While 70 to 75 percent of TB infections typically affect the lungs, Dr. Chu says the infection also can spread to involve other parts of the body, such as bones, joints, and the brain, and can lead to death.
Even though TB comes close to being as common as pneumonia, very few people are even aware that they have been infected, and many do not realize the extent of the dangers of infection to themselves and others, Dr. Chu says. He cites the recent example of the attorney from Atlanta, Ga. who knew he had a strain of TB but still traveled on several international flights, potentially exposing thousands of unknowing fellow passengers. This case and others underscore the importance of improving health care practitioners' tracking and follow-up of infectious patients, according to Chu.
Prevention requires vigilance
Effective prevention of TB often begins in the workplace, he notes. Employee awareness and vigilance by human resources departments can go a long way towards preventing an outbreak.
"To hopefully prevent the spread of TB, there needs to be access in the workplace to skin testing," he says. "Employees should be on the alert if they are at all concerned and not ignore signs of potential infection. Additionally, people must be cognizant of respiratory symptoms that persist longer than the regular cold, bronchitis or flu, because there's a chance they may have been exposed, and therefore should receive a chest X-ray or sputum tests to rule out TB infection. Controlling TB requires common sense on the part of patients and advocacy on the part of HR departments in the workplace."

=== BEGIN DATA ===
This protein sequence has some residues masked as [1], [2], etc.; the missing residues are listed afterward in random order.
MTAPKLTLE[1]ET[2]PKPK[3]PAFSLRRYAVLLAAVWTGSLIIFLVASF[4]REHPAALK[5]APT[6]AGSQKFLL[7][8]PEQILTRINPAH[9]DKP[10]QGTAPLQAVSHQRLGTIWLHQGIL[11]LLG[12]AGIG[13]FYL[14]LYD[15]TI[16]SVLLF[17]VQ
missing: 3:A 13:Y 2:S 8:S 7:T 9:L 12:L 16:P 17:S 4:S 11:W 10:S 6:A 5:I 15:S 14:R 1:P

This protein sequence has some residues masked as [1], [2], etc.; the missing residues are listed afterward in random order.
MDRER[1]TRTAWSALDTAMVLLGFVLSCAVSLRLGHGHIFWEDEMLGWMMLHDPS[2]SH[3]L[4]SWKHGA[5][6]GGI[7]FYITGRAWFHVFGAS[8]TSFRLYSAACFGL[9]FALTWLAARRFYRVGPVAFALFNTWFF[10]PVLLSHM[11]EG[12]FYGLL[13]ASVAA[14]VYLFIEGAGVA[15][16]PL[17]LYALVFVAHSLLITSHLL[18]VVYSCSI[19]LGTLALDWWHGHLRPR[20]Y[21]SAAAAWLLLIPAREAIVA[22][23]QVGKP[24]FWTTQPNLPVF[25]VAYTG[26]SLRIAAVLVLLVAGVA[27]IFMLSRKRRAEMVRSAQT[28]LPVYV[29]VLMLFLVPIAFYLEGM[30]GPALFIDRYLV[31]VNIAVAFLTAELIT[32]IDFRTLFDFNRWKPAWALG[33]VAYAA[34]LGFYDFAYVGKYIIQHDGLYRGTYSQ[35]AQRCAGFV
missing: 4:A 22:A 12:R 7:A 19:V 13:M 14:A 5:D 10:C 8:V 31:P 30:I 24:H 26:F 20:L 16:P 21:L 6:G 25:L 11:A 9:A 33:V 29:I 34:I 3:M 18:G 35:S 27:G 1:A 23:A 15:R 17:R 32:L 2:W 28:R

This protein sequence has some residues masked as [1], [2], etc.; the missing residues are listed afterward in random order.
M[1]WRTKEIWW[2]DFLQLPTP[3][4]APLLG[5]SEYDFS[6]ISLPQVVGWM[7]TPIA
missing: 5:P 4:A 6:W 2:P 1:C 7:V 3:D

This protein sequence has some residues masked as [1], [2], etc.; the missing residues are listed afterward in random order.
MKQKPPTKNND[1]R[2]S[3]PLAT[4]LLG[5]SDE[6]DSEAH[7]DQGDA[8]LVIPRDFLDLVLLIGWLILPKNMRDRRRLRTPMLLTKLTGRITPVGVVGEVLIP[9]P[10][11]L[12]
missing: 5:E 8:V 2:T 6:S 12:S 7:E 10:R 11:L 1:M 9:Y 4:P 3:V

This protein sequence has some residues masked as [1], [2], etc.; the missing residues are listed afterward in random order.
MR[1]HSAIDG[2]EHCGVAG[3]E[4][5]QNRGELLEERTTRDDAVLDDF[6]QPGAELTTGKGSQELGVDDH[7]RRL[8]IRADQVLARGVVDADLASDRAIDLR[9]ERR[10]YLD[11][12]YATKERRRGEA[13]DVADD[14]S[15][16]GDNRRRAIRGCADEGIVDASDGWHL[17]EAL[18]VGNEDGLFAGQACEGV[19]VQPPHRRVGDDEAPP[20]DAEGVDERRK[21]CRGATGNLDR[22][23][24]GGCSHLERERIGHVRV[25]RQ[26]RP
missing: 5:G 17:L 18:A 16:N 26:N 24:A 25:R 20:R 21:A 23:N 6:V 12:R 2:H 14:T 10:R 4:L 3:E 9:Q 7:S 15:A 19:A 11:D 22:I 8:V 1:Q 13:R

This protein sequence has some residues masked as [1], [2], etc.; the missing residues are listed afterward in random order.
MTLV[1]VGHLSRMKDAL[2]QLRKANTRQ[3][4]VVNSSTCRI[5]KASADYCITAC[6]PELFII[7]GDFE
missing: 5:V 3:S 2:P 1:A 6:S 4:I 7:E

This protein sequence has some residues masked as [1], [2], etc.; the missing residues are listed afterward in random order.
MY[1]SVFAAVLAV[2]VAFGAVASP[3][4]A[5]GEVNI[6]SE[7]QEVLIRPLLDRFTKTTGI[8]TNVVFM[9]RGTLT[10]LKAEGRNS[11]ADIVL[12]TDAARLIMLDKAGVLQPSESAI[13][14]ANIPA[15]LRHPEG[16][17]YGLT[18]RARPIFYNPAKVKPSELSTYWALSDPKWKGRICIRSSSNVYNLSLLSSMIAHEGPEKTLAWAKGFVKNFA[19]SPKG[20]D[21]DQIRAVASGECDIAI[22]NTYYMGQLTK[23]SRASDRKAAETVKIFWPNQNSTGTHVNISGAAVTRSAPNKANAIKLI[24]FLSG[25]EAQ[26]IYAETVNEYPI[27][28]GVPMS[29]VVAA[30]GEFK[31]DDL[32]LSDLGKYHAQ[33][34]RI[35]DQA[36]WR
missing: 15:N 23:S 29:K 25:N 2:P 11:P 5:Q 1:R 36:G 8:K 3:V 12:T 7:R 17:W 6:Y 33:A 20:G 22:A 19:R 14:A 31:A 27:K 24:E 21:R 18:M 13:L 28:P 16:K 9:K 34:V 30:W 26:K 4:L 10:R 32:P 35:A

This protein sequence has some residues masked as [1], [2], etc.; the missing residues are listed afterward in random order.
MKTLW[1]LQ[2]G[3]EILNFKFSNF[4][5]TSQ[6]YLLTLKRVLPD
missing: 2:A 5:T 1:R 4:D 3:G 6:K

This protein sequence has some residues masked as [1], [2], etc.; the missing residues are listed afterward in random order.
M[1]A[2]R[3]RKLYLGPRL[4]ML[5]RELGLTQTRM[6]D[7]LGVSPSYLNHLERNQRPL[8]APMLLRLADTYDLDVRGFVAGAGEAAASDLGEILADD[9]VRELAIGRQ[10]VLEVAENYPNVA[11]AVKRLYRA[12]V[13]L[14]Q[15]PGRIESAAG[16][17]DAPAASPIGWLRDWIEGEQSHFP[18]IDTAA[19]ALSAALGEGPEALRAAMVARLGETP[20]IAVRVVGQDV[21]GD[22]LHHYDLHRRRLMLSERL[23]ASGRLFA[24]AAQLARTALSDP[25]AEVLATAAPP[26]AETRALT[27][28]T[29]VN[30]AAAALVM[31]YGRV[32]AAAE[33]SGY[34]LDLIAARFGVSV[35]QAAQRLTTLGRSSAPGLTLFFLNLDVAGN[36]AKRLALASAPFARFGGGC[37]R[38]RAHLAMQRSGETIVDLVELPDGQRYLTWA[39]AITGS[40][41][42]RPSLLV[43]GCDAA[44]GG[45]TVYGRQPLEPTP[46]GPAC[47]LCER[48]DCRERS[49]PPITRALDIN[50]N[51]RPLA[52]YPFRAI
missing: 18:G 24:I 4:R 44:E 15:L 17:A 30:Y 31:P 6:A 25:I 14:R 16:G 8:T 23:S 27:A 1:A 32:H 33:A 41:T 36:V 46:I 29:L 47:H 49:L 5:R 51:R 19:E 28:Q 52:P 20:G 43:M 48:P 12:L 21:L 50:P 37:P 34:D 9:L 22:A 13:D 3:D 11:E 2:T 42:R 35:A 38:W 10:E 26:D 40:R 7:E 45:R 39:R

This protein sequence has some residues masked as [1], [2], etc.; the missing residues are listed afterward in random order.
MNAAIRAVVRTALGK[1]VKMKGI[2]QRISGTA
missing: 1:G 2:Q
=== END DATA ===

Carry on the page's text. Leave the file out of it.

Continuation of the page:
Overall, vigilance and improved tracking of patients are keys to controlling the disease, according to Dr. Chu.
"This is a very global society we live in now," he says. "In this economically competitive day and age people need to be accepting of that fact and be aware that because the world is becoming closer, it predisposes people to the No. 1 or 2 disease entities that cause hospitalizations, economic impact, time off work and even death in other countries."
Dr. Chu's seminar will also briefly cover respiratory illnesses such as asthma, chronic obstructive pulmonary disease (COPD) and chronic bronchitis, and how to recognize respiratory illnesses early to avoid letting them progress into pneumonia.
Learn about tuberculosis from an expert
To hear more about TB and other respiratory illnesses from Dr. Chu, plan on attending the Health & Wellness seminar, "Tuberculosis and Respiratory Diseases: What You Need to Know," on Tuesday, Oct. 16, from 1 to 2:30 p.m. at the Conrad E. Anderson, M.D. Auditorium, Rooms A & B, located at 2500 Mowry Ave., Fremont.
To register for the seminar, call (800) 963-7070.
For more information about upcoming classes and seminars at Washington Hospital, visit www.whhs.com, click on "The Community," and select "Community Seminars & Health Classes " from the drop-down menu.
WHAT: Tuberculosis and Respiratory Diseases: What You Need to Know
WHEN: Tuesday, Oct. 16, 1 to 2:30 p.m.
WHERE: 2500 Mowry Ave., Fremont, Conrad E. Anderson, M.D. Auditorium, Rooms A & B,
CALL: (800) 963-7070 to register